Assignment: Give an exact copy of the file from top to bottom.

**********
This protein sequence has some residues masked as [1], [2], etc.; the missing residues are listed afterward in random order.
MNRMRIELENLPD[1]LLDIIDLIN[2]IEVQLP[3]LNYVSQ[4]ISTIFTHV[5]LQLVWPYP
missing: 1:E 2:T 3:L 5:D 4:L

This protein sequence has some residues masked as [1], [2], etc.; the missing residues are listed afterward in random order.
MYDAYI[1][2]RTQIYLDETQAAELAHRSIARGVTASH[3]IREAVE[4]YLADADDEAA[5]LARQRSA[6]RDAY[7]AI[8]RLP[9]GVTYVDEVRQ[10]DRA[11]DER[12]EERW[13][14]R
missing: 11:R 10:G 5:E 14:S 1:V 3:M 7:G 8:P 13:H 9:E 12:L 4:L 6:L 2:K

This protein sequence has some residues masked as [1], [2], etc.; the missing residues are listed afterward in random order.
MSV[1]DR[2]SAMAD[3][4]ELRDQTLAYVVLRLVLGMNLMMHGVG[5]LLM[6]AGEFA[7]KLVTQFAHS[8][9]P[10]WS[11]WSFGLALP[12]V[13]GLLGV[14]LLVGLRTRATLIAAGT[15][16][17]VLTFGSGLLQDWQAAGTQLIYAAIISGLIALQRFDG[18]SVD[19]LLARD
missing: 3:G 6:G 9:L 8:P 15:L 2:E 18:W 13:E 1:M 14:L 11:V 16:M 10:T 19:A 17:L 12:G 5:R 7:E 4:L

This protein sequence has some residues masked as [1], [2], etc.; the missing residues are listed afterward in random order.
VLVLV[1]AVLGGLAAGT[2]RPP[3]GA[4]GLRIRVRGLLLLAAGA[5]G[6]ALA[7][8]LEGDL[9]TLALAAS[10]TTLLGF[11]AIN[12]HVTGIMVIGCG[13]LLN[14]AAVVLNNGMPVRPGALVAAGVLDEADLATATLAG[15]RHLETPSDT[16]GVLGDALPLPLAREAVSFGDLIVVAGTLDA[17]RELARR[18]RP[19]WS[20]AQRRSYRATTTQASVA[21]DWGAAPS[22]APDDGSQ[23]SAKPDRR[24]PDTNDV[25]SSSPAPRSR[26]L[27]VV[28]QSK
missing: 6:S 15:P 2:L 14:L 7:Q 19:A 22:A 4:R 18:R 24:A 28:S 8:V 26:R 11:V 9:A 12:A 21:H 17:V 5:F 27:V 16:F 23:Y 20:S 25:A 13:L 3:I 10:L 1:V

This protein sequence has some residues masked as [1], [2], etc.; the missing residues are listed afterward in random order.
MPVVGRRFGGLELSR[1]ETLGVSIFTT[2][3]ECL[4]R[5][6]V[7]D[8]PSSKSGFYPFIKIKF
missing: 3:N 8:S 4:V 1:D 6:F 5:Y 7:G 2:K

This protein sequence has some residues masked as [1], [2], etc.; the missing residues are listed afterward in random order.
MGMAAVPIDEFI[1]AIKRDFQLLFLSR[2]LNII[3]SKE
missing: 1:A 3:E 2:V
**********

This protein sequence has some residues masked as [1], [2], etc.; the missing residues are listed afterward in random order.
MNRMRIELENLPD[1]LLDIIDLIN[2]IEVQLP[3]LNYVSQ[4]ISTIFTHV[5]LQLVWPYP
missing: 1:E 2:T 3:L 5:D 4:L

This protein sequence has some residues masked as [1], [2], etc.; the missing residues are listed afterward in random order.
MYDAYI[1][2]RTQIYLDETQAAELAHRSIARGVTASH[3]IREAVE[4]YLADADDEAA[5]LARQRSA[6]RDAY[7]AI[8]RLP[9]GVTYVDEVRQ[10]DRA[11]DER[12]EERW[13][14]R
missing: 11:R 10:G 5:E 14:S 1:V 3:M 7:G 8:P 13:H 9:E 12:L 4:L 6:L 2:K

This protein sequence has some residues masked as [1], [2], etc.; the missing residues are listed afterward in random order.
MSV[1]DR[2]SAMAD[3][4]ELRDQTLAYVVLRLVLGMNLMMHGVG[5]LLM[6]AGEFA[7]KLVTQFAHS[8][9]P[10]WS[11]WSFGLALP[12]V[13]GLLGV[14]LLVGLRTRATLIAAGT[15][16][17]VLTFGSGLLQDWQAAGTQLIYAAIISGLIALQRFDG[18]SVD[19]LLARD
missing: 3:G 6:G 9:L 8:P 15:L 2:E 18:W 13:E 1:M 14:L 11:V 16:M 10:T 19:A 17:L 12:G 5:R 7:E 4:L

This protein sequence has some residues masked as [1], [2], etc.; the missing residues are listed afterward in random order.
VLVLV[1]AVLGGLAAGT[2]RPP[3]GA[4]GLRIRVRGLLLLAAGA[5]G[6]ALA[7][8]LEGDL[9]TLALAAS[10]TTLLGF[11]AIN[12]HVTGIMVIGCG[13]LLN[14]AAVVLNNGMPVRPGALVAAGVLDEADLATATLAG[15]RHLETPSDT[16]GVLGDALPLPLAREAVSFGDLIVVAGTLDA[17]RELARR[18]RP[19]WS[20]AQRRSYRATTTQASVA[21]DWGAAPS[22]APDDGSQ[23]SAKPDRR[24]PDTNDV[25]SSSPAPRSR[26]L[27]VV[28]QSK
missing: 6:S 15:P 2:L 14:L 7:Q 19:A 22:A 4:R 18:R 24:A 28:S 8:V 26:R 11:V 9:A 12:A 21:H 17:V 5:F 27:V 16:F 23:Y 20:S 25:A 13:L 3:I 10:L 1:V

This protein sequence has some residues masked as [1], [2], etc.; the missing residues are listed afterward in random order.
MPVVGRRFGGLELSR[1]ETLGVSIFTT[2][3]ECL[4]R[5][6]V[7]D[8]PSSKSGFYPFIKIKF
missing: 3:N 8:S 4:V 1:D 6:F 5:Y 7:G 2:K

This protein sequence has some residues masked as [1], [2], etc.; the missing residues are listed afterward in random order.
MGMAAVPIDEFI[1]AIKRDFQLLFLSR[2]LNII[3]SKE
missing: 1:A 3:E 2:V